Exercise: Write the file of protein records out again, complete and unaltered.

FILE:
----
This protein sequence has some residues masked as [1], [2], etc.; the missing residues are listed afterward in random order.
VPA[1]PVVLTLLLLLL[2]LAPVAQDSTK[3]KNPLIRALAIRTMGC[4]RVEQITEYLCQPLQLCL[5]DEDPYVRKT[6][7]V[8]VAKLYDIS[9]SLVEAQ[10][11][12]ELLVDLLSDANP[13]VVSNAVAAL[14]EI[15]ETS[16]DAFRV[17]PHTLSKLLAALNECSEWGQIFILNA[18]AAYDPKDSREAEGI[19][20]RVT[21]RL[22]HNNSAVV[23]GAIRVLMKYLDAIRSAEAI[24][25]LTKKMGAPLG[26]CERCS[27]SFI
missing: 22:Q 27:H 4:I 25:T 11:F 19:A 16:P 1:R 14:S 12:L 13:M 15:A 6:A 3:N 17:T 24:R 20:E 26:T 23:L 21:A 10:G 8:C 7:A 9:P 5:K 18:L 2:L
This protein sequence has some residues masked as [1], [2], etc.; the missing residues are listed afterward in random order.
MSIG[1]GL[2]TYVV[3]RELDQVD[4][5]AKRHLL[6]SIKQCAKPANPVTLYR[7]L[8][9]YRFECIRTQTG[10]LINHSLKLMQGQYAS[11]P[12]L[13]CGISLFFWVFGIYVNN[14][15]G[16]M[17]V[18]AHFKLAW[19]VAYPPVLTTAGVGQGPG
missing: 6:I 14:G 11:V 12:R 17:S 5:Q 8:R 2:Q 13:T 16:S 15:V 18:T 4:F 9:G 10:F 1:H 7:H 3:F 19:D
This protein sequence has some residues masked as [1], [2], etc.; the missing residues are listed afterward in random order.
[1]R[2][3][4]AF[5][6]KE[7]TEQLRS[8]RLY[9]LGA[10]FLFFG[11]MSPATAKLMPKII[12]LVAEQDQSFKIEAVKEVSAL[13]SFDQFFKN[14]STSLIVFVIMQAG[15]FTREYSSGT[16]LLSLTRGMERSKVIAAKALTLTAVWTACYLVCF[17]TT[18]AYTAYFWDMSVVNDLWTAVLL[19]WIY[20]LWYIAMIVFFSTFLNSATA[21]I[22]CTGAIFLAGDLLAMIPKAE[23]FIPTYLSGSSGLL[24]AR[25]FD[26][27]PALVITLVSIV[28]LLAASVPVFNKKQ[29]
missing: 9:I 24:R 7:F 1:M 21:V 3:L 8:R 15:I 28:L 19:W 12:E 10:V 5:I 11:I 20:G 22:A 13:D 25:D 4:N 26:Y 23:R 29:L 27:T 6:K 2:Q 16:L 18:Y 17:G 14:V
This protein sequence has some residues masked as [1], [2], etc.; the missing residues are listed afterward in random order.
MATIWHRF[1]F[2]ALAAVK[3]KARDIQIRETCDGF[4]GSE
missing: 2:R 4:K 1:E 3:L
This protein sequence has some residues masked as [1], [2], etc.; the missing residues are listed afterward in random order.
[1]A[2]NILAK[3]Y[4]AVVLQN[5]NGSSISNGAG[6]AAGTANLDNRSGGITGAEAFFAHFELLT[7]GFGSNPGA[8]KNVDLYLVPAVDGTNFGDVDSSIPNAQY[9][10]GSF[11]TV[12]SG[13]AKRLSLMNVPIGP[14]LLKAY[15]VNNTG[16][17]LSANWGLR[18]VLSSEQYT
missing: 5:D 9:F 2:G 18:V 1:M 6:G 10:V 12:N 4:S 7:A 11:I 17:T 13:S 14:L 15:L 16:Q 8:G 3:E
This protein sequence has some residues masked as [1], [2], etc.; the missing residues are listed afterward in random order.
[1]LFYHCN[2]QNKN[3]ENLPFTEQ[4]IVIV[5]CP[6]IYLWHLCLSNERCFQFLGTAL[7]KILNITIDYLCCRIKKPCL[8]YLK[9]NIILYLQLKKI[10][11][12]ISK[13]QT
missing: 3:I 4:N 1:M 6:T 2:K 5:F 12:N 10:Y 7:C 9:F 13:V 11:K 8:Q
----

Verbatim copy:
This protein sequence has some residues masked as [1], [2], etc.; the missing residues are listed afterward in random order.
VPA[1]PVVLTLLLLLL[2]LAPVAQDSTK[3]KNPLIRALAIRTMGC[4]RVEQITEYLCQPLQLCL[5]DEDPYVRKT[6][7]V[8]VAKLYDIS[9]SLVEAQ[10][11][12]ELLVDLLSDANP[13]VVSNAVAAL[14]EI[15]ETS[16]DAFRV[17]PHTLSKLLAALNECSEWGQIFILNA[18]AAYDPKDSREAEGI[19][20]RVT[21]RL[22]HNNSAVV[23]GAIRVLMKYLDAIRSAEAI[24][25]LTKKMGAPLG[26]CERCS[27]SFI
missing: 22:Q 27:H 4:I 25:T 11:F 19:A 16:P 1:R 14:S 12:L 13:M 15:A 6:A 3:N 17:T 24:R 20:E 26:T 23:L 21:A 10:G 8:C 7:A 9:P 5:K 18:L 2:L
This protein sequence has some residues masked as [1], [2], etc.; the missing residues are listed afterward in random order.
MSIG[1]GL[2]TYVV[3]RELDQVD[4][5]AKRHLL[6]SIKQCAKPANPVTLYR[7]L[8][9]YRFECIRTQTG[10]LINHSLKLMQGQYAS[11]P[12]L[13]CGISLFFWVFGIYVNN[14][15]G[16]M[17]V[18]AHFKLAW[19]VAYPPVLTTAGVGQGPG
missing: 6:I 14:G 11:V 12:R 17:S 5:Q 8:R 2:Q 13:T 16:S 15:V 18:T 4:F 9:G 10:F 1:H 7:H 3:F 19:D
This protein sequence has some residues masked as [1], [2], etc.; the missing residues are listed afterward in random order.
[1]R[2][3][4]AF[5][6]KE[7]TEQLRS[8]RLY[9]LGA[10]FLFFG[11]MSPATAKLMPKII[12]LVAEQDQSFKIEAVKEVSAL[13]SFDQFFKN[14]STSLIVFVIMQAG[15]FTREYSSGT[16]LLSLTRGMERSKVIAAKALTLTAVWTACYLVCF[17]TT[18]AYTAYFWDMSVVNDLWTAVLL[19]WIY[20]LWYIAMIVFFSTFLNSATA[21]I[22]CTGAIFLAGDLLAMIPKAE[23]FIPTYLSGSSGLL[24]AR[25]FD[26][27]PALVITLVSIV[28]LLAASVPVFNKKQ[29]
missing: 9:I 24:R 7:F 1:M 21:V 3:L 8:R 15:I 28:L 19:W 12:E 10:V 5:I 11:I 20:G 22:A 13:D 25:D 4:N 26:Y 23:R 29:L 27:T 6:K 2:Q 16:L 18:Y 17:G 14:V
This protein sequence has some residues masked as [1], [2], etc.; the missing residues are listed afterward in random order.
MATIWHRF[1]F[2]ALAAVK[3]KARDIQIRETCDGF[4]GSE
missing: 2:R 4:K 1:E 3:L
This protein sequence has some residues masked as [1], [2], etc.; the missing residues are listed afterward in random order.
[1]A[2]NILAK[3]Y[4]AVVLQN[5]NGSSISNGAG[6]AAGTANLDNRSGGITGAEAFFAHFELLT[7]GFGSNPGA[8]KNVDLYLVPAVDGTNFGDVDSSIPNAQY[9][10]GSF[11]TV[12]SG[13]AKRLSLMNVPIGP[14]LLKAY[15]VNNTG[16][17]LSANWGLR[18]VLSSEQYT
missing: 5:D 9:F 2:G 18:V 1:M 6:G 10:V 12:N 4:S 7:A 11:I 17:T 13:S 14:L 15:L 16:Q 8:G 3:E
This protein sequence has some residues masked as [1], [2], etc.; the missing residues are listed afterward in random order.
[1]LFYHCN[2]QNKN[3]ENLPFTEQ[4]IVIV[5]CP[6]IYLWHLCLSNERCFQFLGTAL[7]KILNITIDYLCCRIKKPCL[8]YLK[9]NIILYLQLKKI[10][11][12]ISK[13]QT
missing: 3:I 4:N 1:M 6:T 2:K 5:F 12:N 10:Y 7:C 9:F 13:V 11:K 8:Q